People using their mobile phones on July 17, 2016 in Surakarta, Indonesia.

Solo Imaji | Barcroft Media | Getty Images

Smartphone shipments in Southeast Asia continued a resurgence at the start of 2024, contrasting to a lull in other regions, as the promising market for mobile makers continues to attract more brands and investment. 

The top five markets in the region saw 7.26 million smartphone units shipped, marking a significant 20% increase from the same period last year, according to research from technology market analyst firm Canalys published Wednesday. 

The results continue a market rebound that began in the fourth quarter of 2023 when Southeast Asia phone shipments increased year-over-year for the first quarter in almost two years amid a broader post-pandemic industry recovery. 

According to Canalys analyst Le Xuan Chiew, stabilizing inflationary pressures buoyed by government support and momentum from year-end 2023 sales events in the region have seen consumer sentiment and expenditure rebound. 

“To capitalize on this market resurgence, smartphone manufacturers, which adopted conservative strategies in the last six months, are now deploying aggressive tactics to gain market dominance,” he said in the release, noting trends such as affordable 5G, AI integration, ecosystem development, and channel optimization.

In January, Samsung regained its top market share spot in the region thanks to the successful launch of its premium S24 series, which offered increased battery life and new AI capabilities. 

But, Chinese competitors are focusing more on the market, gaining ground and offering new phone models at competitive prices. Xiaomi, the second largest phone brand by shipments in January for that region, saw year-on-year growth of 128%, while Transsion, a relative newcomer to the market, saw growth of 190%.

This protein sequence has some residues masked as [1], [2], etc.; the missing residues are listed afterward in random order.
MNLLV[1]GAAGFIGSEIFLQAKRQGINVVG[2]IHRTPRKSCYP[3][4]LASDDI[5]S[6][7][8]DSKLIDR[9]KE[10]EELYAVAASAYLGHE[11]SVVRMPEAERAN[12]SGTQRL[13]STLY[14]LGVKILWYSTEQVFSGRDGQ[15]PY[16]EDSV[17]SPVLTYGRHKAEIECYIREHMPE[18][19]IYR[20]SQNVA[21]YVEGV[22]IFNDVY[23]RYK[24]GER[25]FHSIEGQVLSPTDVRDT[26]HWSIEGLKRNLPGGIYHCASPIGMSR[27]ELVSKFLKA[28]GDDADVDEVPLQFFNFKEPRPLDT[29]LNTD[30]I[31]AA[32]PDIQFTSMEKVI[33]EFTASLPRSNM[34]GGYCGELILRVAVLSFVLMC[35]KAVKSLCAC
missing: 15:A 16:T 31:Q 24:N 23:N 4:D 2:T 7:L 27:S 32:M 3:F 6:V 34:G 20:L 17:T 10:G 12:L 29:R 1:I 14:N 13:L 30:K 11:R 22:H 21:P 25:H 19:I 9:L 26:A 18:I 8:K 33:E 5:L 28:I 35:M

“The region’s increasing disposable income from an expanding middle-class and young population entering the workforce are strong reasons to expect increased investments,” said Cheiw. 

China iPhone sales plunge 24%, report finds

The strong smartphone shipments in Southeast Asia contrasted with China, the largest smartphone market globally, which saw smartphone sales fall 7% in the first six weeks of 2024 year-over-year, according to a Tuesday report from Counterpoint Research. 

While the decline in sales in China was magnified by unusually high sales at the start of 2023, other factors have kept the market down, senior analyst Ivan Lam said in the report.

“Consumer confidence will need to rise to stabilize the market, but it is a tough call right now with everything that is happening, especially in the real estate sector,” he said. 

One casualty has been Apple, whose smartphone shipments in China declined 24% in the first six weeks of the year, according to the research. This decline resulted, in part, from the revival of local competitor Huawei, but also abnormally high shipments by Apple at the start of 2023 that resulted from earlier production delays. 

However, as growth in smartphone markets like China and the U.S. slow, brands that sell premium phones like Apple and Huawei are increasingly looking to emerging markets like Southeast Asia, which are poised for growth.

According to data from Canalys, Southeast Asia’s phone market is forecasted to grow 7% year-over-year in 2024, a much faster rate than that of the rest of the world, which is at 3%. Meanwhile, China is predicted to grow by 1%, and North America’s market is predicted to stay flat. 

According to reporting from Bloomberg, Apple’s first retail location in Malaysia is already in the works. Meanwhile, Huawei has been strengthening ties with Southeast Asian partners such as the Indonesian telecommunications company Telkomsel. 

In the Canalys report, Indonesia remained the largest Southeast Asian smartphone market, making up 38% of shipments in January. The second largest market, the Philippines, showed the most robust growth with shipments up 77% in January compared to last year.

The next largest markets were Thailand, Vietnam, and Malaysia, in that order. Vietnam was the only country to experience a year-on-year shipment decline, dropping 2%.


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